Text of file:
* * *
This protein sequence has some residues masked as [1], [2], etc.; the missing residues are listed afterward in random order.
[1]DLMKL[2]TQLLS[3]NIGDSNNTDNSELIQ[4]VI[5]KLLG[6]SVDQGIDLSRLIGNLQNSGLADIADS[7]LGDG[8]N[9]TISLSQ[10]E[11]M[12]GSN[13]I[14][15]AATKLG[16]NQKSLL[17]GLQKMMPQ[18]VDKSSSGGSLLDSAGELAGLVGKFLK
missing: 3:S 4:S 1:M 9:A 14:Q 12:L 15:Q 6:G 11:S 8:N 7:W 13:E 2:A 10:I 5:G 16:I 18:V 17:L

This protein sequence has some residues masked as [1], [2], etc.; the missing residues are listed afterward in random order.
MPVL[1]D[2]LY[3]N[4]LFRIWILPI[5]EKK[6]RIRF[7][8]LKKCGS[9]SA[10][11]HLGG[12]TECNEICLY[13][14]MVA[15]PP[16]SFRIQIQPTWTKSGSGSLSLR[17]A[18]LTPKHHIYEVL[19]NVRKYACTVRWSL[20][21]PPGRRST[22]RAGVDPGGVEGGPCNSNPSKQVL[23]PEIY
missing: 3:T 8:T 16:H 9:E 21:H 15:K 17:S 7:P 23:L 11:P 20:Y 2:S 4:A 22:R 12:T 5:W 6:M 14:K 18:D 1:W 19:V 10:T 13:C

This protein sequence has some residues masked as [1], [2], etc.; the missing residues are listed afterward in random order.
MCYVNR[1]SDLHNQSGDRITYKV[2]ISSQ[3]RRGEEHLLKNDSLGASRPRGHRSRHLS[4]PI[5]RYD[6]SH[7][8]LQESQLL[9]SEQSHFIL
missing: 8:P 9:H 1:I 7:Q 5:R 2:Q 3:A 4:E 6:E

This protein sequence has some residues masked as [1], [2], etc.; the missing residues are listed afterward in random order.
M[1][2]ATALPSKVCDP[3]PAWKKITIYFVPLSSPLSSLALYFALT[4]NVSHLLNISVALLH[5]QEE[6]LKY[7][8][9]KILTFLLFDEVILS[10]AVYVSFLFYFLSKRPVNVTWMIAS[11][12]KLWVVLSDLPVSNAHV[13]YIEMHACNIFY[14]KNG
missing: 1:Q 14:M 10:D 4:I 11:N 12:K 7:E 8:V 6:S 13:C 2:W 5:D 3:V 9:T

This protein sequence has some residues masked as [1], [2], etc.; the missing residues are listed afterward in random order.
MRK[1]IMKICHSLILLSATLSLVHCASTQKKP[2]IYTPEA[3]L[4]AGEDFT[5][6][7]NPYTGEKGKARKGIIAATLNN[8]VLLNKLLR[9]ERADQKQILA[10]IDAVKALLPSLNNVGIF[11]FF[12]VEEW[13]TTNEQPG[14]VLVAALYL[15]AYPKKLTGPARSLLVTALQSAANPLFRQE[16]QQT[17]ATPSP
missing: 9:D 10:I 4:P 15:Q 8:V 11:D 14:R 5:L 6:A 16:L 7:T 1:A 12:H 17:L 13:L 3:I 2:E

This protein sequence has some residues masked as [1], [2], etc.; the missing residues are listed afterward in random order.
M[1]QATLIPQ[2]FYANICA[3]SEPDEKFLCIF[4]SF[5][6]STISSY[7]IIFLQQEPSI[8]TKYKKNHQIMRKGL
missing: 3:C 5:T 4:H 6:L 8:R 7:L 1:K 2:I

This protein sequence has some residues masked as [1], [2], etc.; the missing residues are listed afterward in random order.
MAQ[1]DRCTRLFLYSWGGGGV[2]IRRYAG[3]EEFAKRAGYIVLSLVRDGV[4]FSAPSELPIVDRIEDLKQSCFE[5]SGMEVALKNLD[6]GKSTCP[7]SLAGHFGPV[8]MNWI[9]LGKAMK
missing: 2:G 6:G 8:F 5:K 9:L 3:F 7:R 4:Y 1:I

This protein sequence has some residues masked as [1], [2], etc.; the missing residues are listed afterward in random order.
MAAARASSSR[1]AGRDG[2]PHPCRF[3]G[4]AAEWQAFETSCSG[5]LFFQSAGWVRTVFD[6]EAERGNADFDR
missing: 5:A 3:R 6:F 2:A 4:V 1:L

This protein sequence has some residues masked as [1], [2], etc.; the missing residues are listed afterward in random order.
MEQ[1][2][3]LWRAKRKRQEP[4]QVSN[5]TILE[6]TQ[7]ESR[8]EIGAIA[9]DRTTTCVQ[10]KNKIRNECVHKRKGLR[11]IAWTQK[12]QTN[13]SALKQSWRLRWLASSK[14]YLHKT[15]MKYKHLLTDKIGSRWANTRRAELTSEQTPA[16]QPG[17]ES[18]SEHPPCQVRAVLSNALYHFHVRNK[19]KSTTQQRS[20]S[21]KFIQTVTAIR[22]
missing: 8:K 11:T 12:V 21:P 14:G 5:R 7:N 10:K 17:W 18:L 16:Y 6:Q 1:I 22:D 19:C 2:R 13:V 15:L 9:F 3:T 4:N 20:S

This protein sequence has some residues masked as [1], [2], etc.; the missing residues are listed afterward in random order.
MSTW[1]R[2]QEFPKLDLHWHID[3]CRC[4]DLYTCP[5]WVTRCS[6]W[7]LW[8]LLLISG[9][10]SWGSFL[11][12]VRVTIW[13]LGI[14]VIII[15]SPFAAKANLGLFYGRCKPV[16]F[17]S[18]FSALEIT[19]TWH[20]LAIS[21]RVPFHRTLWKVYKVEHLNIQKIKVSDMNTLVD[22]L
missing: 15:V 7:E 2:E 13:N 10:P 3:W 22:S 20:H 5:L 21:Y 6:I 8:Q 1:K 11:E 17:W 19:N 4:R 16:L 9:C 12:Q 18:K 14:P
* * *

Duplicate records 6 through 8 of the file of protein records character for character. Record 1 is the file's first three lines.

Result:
This protein sequence has some residues masked as [1], [2], etc.; the missing residues are listed afterward in random order.
M[1]QATLIPQ[2]FYANICA[3]SEPDEKFLCIF[4]SF[5][6]STISSY[7]IIFLQQEPSI[8]TKYKKNHQIMRKGL
missing: 3:C 5:T 4:H 6:L 8:R 7:L 1:K 2:I

This protein sequence has some residues masked as [1], [2], etc.; the missing residues are listed afterward in random order.
MAQ[1]DRCTRLFLYSWGGGGV[2]IRRYAG[3]EEFAKRAGYIVLSLVRDGV[4]FSAPSELPIVDRIEDLKQSCFE[5]SGMEVALKNLD[6]GKSTCP[7]SLAGHFGPV[8]MNWI[9]LGKAMK
missing: 2:G 6:G 8:F 5:K 9:L 3:F 7:R 4:Y 1:I

This protein sequence has some residues masked as [1], [2], etc.; the missing residues are listed afterward in random order.
MAAARASSSR[1]AGRDG[2]PHPCRF[3]G[4]AAEWQAFETSCSG[5]LFFQSAGWVRTVFD[6]EAERGNADFDR
missing: 5:A 3:R 6:F 2:A 4:V 1:L